More CW Practice

CW

Merry Christmas!

Today I landed upon a video by KJ4YZI Eric of HamRadioConcepts (https://youtu.be/Jls-PiR-dBI) entitled “How I learned Morse code fast and easy”. I found the title suspect because CW is neither fast nor easy, but he did help me a lot with this simple video.

He learned with the help of an Android app called Morse CT that allows him to practice by tapping the alphabet and numbers on his phone.

It never occurred to me that I could tap on my phone screen to learn sending. I have been so slow going because the Koch method is tedious and very hard in the beginning. I was thinking I needed to bring my key to work, and practice using it in the off hours. I started researching practice code oscillators to connect with my key, and that was looking prohibitively pricey for the purpose. There simply isn’t a prebuilt little box that hooks up to your key and outputs to headphones for private CW practice.

So seeing Eric’s video, I looked for an iOS equivalent app, and found Morse-it by Pacolabs. Now I can say, within a day I know how to send CW at around 12wpm. The app tests different aspects of CW: Tap out a series of random letters, or listen to CW and translate. Within an hour I was hitting spot-on in the composition. But half a day and I’m still about 25% on the copying from listening.

There’s truth to the comments in the video: You need to learn by listening.

That’s the hard part. Before today, while learning via the Koch Method, I was at around 10 letters of the alphabet listening at 17wpm. This little app was a boost of encouragement by helping me to learn the full alphabet in a short period of time, but I still cannot read as quickly as I need to… not even close. I can now talk to people, albeit slowly, but copying them will still be a challenge.

So I can say that CW is neither fast nor easy. But using Eric’s method is a great boost in just slogging through the Koch Method. At least now I can actually reply to people, even if I don’t understand their full message yet.

Being a Ham Means Figuring Things Out

CW, Digital

A setback day today, as I finally received a USB audio cable for my attempts to use fldigi with my mac laptop (one of the few SDR programs that works on macOS). I was so looking forward to CQ’ing on my available bands with CW in an automated sense, but no luck.

The USB audio cable I ordered (manufactured in Greece, no less), doesn’t seem to work. It is quite frustrating to wait forever for the requisite parts only for me to once again face the world of failure and non-support on Apple Mac computers.

The ham software world is very driven by Windows software, something hams really need to change. For the most part, most hams I talk to are using old versions of Windows, and rarely know much about computers– a direct opposite of my life. Had I the desktop software skills, I would totally try to port many of these apps available to the Mac realm.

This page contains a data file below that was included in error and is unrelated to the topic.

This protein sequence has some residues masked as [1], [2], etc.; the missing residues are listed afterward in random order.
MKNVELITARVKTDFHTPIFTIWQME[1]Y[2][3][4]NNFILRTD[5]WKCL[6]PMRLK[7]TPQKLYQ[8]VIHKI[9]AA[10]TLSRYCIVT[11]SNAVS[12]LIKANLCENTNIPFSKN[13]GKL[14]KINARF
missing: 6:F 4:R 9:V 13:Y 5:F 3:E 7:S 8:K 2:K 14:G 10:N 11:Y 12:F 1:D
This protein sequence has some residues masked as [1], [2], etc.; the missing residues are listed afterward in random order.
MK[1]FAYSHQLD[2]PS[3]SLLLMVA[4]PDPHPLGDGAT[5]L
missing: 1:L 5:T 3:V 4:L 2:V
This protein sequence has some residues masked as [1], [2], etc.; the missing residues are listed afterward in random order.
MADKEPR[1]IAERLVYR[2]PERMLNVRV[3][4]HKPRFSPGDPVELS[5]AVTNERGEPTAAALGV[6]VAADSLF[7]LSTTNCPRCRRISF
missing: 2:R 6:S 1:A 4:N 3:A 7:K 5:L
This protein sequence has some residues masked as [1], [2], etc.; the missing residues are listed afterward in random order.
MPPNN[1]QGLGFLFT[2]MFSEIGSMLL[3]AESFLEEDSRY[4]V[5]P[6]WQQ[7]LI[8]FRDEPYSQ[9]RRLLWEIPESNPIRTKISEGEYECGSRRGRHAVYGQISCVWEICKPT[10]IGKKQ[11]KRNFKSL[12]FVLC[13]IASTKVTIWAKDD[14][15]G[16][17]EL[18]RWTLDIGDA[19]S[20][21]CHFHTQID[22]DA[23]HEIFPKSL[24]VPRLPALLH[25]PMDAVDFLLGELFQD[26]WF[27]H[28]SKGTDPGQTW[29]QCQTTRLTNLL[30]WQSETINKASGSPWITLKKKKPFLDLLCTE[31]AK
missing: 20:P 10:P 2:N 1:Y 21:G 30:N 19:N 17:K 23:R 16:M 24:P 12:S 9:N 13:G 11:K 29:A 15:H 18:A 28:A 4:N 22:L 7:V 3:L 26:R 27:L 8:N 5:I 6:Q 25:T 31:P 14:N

So today has been a setback on several ham fronts: CW was a hard study today, I found the bands empty when searching, and now my foray into digital modes has been halted by technology.

But, I am not despairing (too much). Part of being a ham is persistence in the face of a problem. Trying different ways and different configurations until you get the setup right and are able to talk to others.

Ham Code Guide

CW, Digital

Spurred by the previous post, I’m using the Koch method for learning Morse code (CW). I’m attaching here a document I made back when I first became a ham in 1999 that is a quick reference for prosigns and Q-Codes. Morse is also there, but I do not recommend CW by sight, has to be reflexive by sound.

A good iOS mobile app for this is Ham Morse by AA9PW.

Here is my reference document: Ham Code Guide by KF6UJS.

Found a Beacon on 2m

Antennas, CW, SSB

I briefly heard someone on 10m single-sideband (SSB) saying goodbye to his QSO friend, and that he was going to tune around on 2m SSB. Although I knew 2m SSB existed, never occurred to me that now that I have an all-mode rig, I could also tune around there instead of being bound only to FM by a handheld radio. I started sweeping from 144.100 MHz and started hearing morse code at right around 144.282 MHz. I switched to CW mode and tuned further to 144.282.23:

I recorded it, and was fascinated. Note, this was received while connected to my 10m dipole antenna that is pretty poorly mounted against a fence 6ft off the ground– not the most optimal setup.

After spending many retries, replaying the recording over and over and referencing my morse code (CW) cheatsheet, I found this to say:

VVV DE KJ6KO/B CM88WS

This is hamspeak for: Testing from KJ6KO beacon, (at grid) CM88ws.

I googled this, and found the site for the KJ6KO beacon at Bald Mtn, some 65 miles away from my location (my grid location is: CM98hb). So neato!

When I got my first radio with rubber ducky antenna, I used to think that 2 meters with 5 watts only had range for a few miles, since the only repeaters I could hit were fairly close by. Little did I know how much the antenna itself, polarization, and antenna placement mattered.

Now that I live in a valley with repeaters on mountains all around, I can see that a 40w beacon 65 miles away comes in loud and clear 559 (in spite of a wrong antenna that is poorly placed). And now with me only transmitting 5w with an elevated low-SWR half-wave vertical antenna and counterpoise, I come in fairly clear hitting a club repeater 50 miles away.

Even on VHF 2m, ham radio is quite amazing. Finding this beacon was a fun journey.